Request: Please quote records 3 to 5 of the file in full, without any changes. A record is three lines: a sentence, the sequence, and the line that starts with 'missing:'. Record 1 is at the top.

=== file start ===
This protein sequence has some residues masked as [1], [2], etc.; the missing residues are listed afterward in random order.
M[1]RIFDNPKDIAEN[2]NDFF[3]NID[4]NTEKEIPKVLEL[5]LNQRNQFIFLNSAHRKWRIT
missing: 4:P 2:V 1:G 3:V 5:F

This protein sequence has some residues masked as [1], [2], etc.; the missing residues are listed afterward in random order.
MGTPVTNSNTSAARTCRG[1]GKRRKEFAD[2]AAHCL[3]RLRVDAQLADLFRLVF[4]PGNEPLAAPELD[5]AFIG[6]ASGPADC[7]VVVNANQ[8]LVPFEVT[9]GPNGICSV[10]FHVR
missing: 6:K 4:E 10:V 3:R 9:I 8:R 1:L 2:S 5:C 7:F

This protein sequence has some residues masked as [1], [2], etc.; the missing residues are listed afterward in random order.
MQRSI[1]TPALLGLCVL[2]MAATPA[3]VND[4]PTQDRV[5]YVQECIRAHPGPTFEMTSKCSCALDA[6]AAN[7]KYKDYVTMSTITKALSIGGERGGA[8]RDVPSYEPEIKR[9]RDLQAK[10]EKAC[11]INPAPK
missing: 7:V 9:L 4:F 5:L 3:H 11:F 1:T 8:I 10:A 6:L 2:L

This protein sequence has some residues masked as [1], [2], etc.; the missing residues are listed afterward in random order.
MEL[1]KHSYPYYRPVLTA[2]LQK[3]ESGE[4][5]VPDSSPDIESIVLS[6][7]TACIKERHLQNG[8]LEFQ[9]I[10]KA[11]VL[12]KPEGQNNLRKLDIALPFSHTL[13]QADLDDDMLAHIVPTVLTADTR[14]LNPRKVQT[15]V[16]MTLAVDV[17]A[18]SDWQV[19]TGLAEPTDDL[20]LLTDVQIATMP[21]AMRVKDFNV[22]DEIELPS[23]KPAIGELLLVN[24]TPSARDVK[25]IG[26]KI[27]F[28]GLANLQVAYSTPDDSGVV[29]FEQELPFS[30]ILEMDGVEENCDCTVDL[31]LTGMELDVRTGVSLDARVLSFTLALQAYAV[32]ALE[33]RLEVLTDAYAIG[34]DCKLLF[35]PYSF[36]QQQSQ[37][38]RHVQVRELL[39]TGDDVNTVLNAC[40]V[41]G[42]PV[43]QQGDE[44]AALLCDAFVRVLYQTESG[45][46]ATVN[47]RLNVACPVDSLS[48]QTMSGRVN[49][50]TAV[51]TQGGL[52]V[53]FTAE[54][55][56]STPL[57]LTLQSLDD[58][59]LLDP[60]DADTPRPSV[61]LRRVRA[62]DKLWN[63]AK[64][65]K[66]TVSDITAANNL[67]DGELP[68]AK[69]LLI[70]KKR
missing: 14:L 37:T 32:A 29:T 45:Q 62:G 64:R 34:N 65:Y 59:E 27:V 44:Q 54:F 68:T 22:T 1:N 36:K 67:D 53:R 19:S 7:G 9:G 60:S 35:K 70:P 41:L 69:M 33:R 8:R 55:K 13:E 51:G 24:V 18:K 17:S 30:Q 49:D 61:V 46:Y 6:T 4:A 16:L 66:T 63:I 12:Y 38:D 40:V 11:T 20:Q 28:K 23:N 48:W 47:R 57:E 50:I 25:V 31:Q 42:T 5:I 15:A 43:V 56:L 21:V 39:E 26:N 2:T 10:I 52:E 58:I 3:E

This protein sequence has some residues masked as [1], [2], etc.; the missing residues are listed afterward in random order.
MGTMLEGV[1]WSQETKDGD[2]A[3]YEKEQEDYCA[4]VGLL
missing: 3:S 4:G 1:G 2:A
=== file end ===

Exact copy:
This protein sequence has some residues masked as [1], [2], etc.; the missing residues are listed afterward in random order.
MQRSI[1]TPALLGLCVL[2]MAATPA[3]VND[4]PTQDRV[5]YVQECIRAHPGPTFEMTSKCSCALDA[6]AAN[7]KYKDYVTMSTITKALSIGGERGGA[8]RDVPSYEPEIKR[9]RDLQAK[10]EKAC[11]INPAPK
missing: 7:V 9:L 4:F 5:L 3:H 11:F 1:T 8:I 10:A 6:L 2:L

This protein sequence has some residues masked as [1], [2], etc.; the missing residues are listed afterward in random order.
MEL[1]KHSYPYYRPVLTA[2]LQK[3]ESGE[4][5]VPDSSPDIESIVLS[6][7]TACIKERHLQNG[8]LEFQ[9]I[10]KA[11]VL[12]KPEGQNNLRKLDIALPFSHTL[13]QADLDDDMLAHIVPTVLTADTR[14]LNPRKVQT[15]V[16]MTLAVDV[17]A[18]SDWQV[19]TGLAEPTDDL[20]LLTDVQIATMP[21]AMRVKDFNV[22]DEIELPS[23]KPAIGELLLVN[24]TPSARDVK[25]IG[26]KI[27]F[28]GLANLQVAYSTPDDSGVV[29]FEQELPFS[30]ILEMDGVEENCDCTVDL[31]LTGMELDVRTGVSLDARVLSFTLALQAYAV[32]ALE[33]RLEVLTDAYAIG[34]DCKLLF[35]PYSF[36]QQQSQ[37][38]RHVQVRELL[39]TGDDVNTVLNAC[40]V[41]G[42]PV[43]QQGDE[44]AALLCDAFVRVLYQTESG[45][46]ATVN[47]RLNVACPVDSLS[48]QTMSGRVN[49][50]TAV[51]TQGGL[52]V[53]FTAE[54][55][56]STPL[57]LTLQSLDD[58][59]LLDP[60]DADTPRPSV[61]LRRVRA[62]DKLWN[63]AK[64][65]K[66]TVSDITAANNL[67]DGELP[68]AK[69]LLI[70]KKR
missing: 14:L 37:T 32:A 29:T 45:Q 62:G 64:R 34:N 65:Y 59:E 27:V 44:Q 54:F 68:T 22:T 1:N 36:K 67:D 53:R 19:S 7:G 9:G 60:S 35:K 70:P 41:L 69:M 33:R 8:R 55:K 13:E 51:G 24:V 18:K 17:S 30:Q 49:D 61:V 46:Y 6:T 4:A 16:L 66:T 63:I 12:Y 38:D 40:V 11:T 20:Q 28:K 23:N 48:W 47:R 57:E 50:I 25:V 31:Q 42:T 5:I 15:A 43:V 56:L 21:V 39:E 26:N 2:T 10:I 52:E 58:I 3:E

This protein sequence has some residues masked as [1], [2], etc.; the missing residues are listed afterward in random order.
MGTMLEGV[1]WSQETKDGD[2]A[3]YEKEQEDYCA[4]VGLL
missing: 3:S 4:G 1:G 2:A